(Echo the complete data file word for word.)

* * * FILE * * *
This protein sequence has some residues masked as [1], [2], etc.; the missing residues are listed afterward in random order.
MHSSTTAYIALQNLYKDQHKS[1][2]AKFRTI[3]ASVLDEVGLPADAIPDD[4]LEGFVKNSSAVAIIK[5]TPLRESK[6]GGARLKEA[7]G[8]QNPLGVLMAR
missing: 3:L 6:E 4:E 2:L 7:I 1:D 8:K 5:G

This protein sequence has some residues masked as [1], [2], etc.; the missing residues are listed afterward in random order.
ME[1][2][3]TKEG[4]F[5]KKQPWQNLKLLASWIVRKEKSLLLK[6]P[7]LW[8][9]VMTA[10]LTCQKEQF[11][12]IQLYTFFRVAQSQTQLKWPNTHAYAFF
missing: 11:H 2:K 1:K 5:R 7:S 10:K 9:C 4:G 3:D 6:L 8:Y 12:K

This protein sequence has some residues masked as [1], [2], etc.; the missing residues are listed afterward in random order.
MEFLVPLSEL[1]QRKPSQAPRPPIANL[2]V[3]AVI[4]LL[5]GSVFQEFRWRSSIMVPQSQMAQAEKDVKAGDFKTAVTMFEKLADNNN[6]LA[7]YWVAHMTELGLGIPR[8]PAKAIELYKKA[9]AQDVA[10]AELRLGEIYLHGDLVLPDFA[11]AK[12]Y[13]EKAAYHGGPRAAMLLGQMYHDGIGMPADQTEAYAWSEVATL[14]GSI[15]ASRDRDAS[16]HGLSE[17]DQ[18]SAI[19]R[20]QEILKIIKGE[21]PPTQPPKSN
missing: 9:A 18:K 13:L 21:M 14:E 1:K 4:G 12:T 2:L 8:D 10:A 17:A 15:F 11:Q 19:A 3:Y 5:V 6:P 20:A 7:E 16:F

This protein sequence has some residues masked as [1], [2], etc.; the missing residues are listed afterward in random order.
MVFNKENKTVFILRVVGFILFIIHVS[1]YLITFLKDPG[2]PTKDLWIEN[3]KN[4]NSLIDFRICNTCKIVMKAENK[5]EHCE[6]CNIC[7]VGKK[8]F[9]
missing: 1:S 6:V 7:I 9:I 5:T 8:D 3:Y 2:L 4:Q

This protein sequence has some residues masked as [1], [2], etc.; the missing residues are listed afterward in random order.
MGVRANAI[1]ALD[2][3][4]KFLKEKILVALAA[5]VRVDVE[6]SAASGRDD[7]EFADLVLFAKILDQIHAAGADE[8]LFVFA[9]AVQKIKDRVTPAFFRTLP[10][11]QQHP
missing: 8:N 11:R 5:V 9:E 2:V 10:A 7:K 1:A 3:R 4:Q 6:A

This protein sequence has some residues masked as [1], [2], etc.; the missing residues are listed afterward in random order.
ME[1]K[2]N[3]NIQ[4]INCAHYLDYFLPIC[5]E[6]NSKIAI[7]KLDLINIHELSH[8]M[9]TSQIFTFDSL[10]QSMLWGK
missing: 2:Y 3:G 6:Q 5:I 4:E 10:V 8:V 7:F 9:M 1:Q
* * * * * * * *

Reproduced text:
This protein sequence has some residues masked as [1], [2], etc.; the missing residues are listed afterward in random order.
MHSSTTAYIALQNLYKDQHKS[1][2]AKFRTI[3]ASVLDEVGLPADAIPDD[4]LEGFVKNSSAVAIIK[5]TPLRESK[6]GGARLKEA[7]G[8]QNPLGVLMAR
missing: 3:L 6:E 4:E 2:L 7:I 1:D 8:K 5:G

This protein sequence has some residues masked as [1], [2], etc.; the missing residues are listed afterward in random order.
ME[1][2][3]TKEG[4]F[5]KKQPWQNLKLLASWIVRKEKSLLLK[6]P[7]LW[8][9]VMTA[10]LTCQKEQF[11][12]IQLYTFFRVAQSQTQLKWPNTHAYAFF
missing: 11:H 2:K 1:K 5:R 7:S 10:K 9:C 4:G 3:D 6:L 8:Y 12:K

This protein sequence has some residues masked as [1], [2], etc.; the missing residues are listed afterward in random order.
MEFLVPLSEL[1]QRKPSQAPRPPIANL[2]V[3]AVI[4]LL[5]GSVFQEFRWRSSIMVPQSQMAQAEKDVKAGDFKTAVTMFEKLADNNN[6]LA[7]YWVAHMTELGLGIPR[8]PAKAIELYKKA[9]AQDVA[10]AELRLGEIYLHGDLVLPDFA[11]AK[12]Y[13]EKAAYHGGPRAAMLLGQMYHDGIGMPADQTEAYAWSEVATL[14]GSI[15]ASRDRDAS[16]HGLSE[17]DQ[18]SAI[19]R[20]QEILKIIKGE[21]PPTQPPKSN
missing: 9:A 18:K 13:L 21:M 14:E 1:K 4:G 12:T 2:L 8:D 10:A 17:A 15:F 11:Q 19:A 3:Y 5:V 6:P 20:A 7:E 16:F

This protein sequence has some residues masked as [1], [2], etc.; the missing residues are listed afterward in random order.
MVFNKENKTVFILRVVGFILFIIHVS[1]YLITFLKDPG[2]PTKDLWIEN[3]KN[4]NSLIDFRICNTCKIVMKAENK[5]EHCE[6]CNIC[7]VGKK[8]F[9]
missing: 1:S 6:V 7:I 9:I 5:T 8:D 3:Y 2:L 4:Q

This protein sequence has some residues masked as [1], [2], etc.; the missing residues are listed afterward in random order.
MGVRANAI[1]ALD[2][3][4]KFLKEKILVALAA[5]VRVDVE[6]SAASGRDD[7]EFADLVLFAKILDQIHAAGADE[8]LFVFA[9]AVQKIKDRVTPAFFRTLP[10][11]QQHP
missing: 8:N 11:R 5:V 9:E 2:V 10:A 7:K 1:A 3:R 4:Q 6:A

This protein sequence has some residues masked as [1], [2], etc.; the missing residues are listed afterward in random order.
ME[1]K[2]N[3]NIQ[4]INCAHYLDYFLPIC[5]E[6]NSKIAI[7]KLDLINIHELSH[8]M[9]TSQIFTFDSL[10]QSMLWGK
missing: 2:Y 3:G 6:Q 5:I 4:E 10:V 8:V 7:F 9:M 1:Q